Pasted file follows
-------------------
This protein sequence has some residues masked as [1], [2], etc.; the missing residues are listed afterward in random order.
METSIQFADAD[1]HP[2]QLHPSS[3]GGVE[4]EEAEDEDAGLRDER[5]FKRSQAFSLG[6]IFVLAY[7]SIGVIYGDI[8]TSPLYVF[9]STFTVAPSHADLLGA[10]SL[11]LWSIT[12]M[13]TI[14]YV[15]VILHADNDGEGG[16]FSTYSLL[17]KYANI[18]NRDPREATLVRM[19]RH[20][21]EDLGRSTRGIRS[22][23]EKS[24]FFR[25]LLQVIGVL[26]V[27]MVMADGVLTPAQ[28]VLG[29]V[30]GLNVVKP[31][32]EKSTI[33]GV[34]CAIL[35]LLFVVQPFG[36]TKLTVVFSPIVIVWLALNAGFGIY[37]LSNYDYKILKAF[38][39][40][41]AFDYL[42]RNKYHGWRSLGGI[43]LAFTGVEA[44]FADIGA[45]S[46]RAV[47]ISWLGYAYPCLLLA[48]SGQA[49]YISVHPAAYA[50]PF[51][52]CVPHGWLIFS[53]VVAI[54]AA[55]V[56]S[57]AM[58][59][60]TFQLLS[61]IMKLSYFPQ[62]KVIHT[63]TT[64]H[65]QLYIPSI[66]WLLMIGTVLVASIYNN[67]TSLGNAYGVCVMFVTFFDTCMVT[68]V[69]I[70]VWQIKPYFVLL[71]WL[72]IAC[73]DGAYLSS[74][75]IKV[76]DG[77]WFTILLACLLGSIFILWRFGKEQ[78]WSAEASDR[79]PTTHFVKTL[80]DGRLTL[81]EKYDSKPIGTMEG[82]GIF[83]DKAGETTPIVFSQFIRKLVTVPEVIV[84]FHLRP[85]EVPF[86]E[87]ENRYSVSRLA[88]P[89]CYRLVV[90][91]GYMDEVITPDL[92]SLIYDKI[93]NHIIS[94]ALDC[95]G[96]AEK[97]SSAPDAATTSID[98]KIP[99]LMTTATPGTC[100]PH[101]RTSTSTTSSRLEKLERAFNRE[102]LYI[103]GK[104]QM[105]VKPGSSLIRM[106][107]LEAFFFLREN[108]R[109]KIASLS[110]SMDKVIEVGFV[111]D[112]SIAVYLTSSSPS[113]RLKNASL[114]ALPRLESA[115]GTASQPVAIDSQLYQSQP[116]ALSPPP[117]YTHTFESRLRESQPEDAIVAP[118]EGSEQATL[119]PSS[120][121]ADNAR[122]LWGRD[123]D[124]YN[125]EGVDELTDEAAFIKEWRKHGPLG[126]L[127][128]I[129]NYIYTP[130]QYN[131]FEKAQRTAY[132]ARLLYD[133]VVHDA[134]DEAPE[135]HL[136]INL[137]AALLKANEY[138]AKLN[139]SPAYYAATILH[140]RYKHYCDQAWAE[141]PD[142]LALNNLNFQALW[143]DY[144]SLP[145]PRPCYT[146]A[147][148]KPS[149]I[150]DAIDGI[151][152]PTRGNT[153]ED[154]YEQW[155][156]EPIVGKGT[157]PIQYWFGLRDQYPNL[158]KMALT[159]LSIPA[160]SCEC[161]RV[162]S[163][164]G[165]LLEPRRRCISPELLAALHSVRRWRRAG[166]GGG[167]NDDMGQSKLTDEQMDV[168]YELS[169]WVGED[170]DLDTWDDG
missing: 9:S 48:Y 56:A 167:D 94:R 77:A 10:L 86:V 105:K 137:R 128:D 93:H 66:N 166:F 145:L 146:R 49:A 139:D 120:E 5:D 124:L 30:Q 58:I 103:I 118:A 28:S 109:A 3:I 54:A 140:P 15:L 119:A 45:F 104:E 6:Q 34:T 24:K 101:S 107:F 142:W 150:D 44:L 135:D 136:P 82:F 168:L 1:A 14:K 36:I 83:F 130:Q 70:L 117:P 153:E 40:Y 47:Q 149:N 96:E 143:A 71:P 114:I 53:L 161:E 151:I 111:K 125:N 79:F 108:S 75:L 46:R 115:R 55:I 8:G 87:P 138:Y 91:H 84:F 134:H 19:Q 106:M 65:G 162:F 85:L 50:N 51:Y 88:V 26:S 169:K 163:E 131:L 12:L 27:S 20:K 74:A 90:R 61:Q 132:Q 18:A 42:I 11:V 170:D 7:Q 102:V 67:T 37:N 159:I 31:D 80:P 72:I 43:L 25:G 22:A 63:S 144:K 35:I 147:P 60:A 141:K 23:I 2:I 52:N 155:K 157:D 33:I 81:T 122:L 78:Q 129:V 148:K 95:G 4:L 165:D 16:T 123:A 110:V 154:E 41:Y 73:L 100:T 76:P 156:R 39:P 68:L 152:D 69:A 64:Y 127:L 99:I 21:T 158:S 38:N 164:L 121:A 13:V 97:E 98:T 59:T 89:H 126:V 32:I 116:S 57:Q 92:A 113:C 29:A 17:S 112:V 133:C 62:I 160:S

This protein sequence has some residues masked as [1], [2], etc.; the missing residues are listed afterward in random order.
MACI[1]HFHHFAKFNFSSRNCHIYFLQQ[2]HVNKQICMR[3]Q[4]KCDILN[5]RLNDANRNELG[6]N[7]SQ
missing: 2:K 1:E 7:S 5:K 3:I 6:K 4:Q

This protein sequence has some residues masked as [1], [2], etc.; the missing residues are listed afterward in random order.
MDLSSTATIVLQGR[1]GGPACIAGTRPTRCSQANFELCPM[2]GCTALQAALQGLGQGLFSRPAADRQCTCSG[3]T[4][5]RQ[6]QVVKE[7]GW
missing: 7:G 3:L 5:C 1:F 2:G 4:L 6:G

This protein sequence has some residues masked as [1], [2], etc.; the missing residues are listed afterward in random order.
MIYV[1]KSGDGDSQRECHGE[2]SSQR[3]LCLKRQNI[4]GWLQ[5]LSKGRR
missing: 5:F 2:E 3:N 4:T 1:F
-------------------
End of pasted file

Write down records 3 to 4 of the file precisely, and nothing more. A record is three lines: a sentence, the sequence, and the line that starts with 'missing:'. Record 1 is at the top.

This protein sequence has some residues masked as [1], [2], etc.; the missing residues are listed afterward in random order.
MDLSSTATIVLQGR[1]GGPACIAGTRPTRCSQANFELCPM[2]GCTALQAALQGLGQGLFSRPAADRQCTCSG[3]T[4][5]RQ[6]QVVKE[7]GW
missing: 7:G 3:L 5:C 1:F 2:G 4:L 6:G

This protein sequence has some residues masked as [1], [2], etc.; the missing residues are listed afterward in random order.
MIYV[1]KSGDGDSQRECHGE[2]SSQR[3]LCLKRQNI[4]GWLQ[5]LSKGRR
missing: 5:F 2:E 3:N 4:T 1:F